Elon Musk and his SpaceX team released a fabulously funny blooper reel this week chronicling the failures they've encountered landing their orbital rocket safely back on earth. I especially love the subtitles…check it out here (How Not to Land an Orbital Rocket Booster).
What does this teach us? For those driving change and innovation (or just advocating for it), I think it screams this:
In order to achieve big, we must FIRST experience failure
Sure failure is bad and expensive and when it's in front of customers (or the world), its embarrassing. I don’t want to celebrate failure OR make light of the impact it can have on mission critical businesses (say, like with manned space travel). But failure is just a necessary risk if you're going to truly achieve great things.
My typical interaction with those considering technological change, especially those who are industry veterans, is to advocate 'slow, controlled' iterations. All too often, in this scenario, fear and risk rule the day.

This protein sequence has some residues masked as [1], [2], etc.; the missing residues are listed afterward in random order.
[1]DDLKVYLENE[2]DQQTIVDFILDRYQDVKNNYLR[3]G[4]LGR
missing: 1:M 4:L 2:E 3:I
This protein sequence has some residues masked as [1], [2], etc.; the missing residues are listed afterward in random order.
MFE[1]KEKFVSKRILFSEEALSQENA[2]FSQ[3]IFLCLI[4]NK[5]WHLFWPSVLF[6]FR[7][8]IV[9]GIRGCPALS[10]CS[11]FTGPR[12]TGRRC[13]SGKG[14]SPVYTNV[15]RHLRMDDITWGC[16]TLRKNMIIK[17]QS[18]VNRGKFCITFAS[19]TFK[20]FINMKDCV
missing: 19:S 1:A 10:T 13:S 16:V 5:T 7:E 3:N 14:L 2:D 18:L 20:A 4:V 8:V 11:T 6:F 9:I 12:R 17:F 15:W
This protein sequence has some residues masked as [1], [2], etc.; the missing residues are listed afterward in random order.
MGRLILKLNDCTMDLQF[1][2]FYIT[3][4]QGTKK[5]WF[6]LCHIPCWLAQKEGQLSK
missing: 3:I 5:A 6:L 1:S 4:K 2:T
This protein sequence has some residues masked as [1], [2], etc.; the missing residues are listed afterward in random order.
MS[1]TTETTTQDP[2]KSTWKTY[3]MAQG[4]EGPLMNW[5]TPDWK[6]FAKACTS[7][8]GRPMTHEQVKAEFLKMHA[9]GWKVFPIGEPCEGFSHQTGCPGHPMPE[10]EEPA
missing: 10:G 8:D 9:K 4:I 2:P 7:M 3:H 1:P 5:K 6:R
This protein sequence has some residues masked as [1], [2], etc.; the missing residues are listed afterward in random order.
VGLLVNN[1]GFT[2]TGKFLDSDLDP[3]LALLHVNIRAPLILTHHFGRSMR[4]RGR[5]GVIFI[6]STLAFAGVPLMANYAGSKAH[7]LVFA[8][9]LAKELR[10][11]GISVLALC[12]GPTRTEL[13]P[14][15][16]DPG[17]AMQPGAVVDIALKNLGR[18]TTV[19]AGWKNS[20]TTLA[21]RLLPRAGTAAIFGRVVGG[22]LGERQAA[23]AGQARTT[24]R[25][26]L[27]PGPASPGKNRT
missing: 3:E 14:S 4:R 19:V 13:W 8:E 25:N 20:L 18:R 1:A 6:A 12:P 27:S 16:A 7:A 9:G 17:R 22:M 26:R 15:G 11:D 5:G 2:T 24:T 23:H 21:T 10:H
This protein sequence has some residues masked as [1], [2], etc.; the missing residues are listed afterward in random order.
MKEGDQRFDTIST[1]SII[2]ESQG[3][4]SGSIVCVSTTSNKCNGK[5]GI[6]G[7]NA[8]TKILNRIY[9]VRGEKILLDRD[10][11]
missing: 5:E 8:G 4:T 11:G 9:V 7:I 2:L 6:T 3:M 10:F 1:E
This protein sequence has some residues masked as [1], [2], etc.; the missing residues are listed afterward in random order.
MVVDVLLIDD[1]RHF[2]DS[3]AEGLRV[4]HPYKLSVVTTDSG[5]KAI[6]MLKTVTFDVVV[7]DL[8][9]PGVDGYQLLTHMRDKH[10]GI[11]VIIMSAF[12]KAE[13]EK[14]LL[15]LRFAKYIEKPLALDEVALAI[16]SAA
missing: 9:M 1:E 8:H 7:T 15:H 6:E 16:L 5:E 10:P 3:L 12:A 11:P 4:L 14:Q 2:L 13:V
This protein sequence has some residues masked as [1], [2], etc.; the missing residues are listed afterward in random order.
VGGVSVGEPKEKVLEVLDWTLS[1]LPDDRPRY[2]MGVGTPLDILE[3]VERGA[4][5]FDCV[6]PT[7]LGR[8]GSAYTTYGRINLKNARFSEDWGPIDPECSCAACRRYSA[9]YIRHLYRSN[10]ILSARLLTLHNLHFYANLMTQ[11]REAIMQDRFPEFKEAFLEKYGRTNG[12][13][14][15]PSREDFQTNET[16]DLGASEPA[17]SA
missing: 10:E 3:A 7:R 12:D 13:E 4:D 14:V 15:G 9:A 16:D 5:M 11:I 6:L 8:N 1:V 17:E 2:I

As Elon's ventures have repeatedly demonstrated, this approach is doomed to succumb to a far slower and more costly death. Sure SpaceX spent millions failing 10 times to land a rocket over a few years. But in June, they succeeded. Twice in 48 hours!
If you’re not landing rockets back on earth, hopefully this provides some context when considering 10x technological or digitzation projects.
The greater risk may be from NOT trying.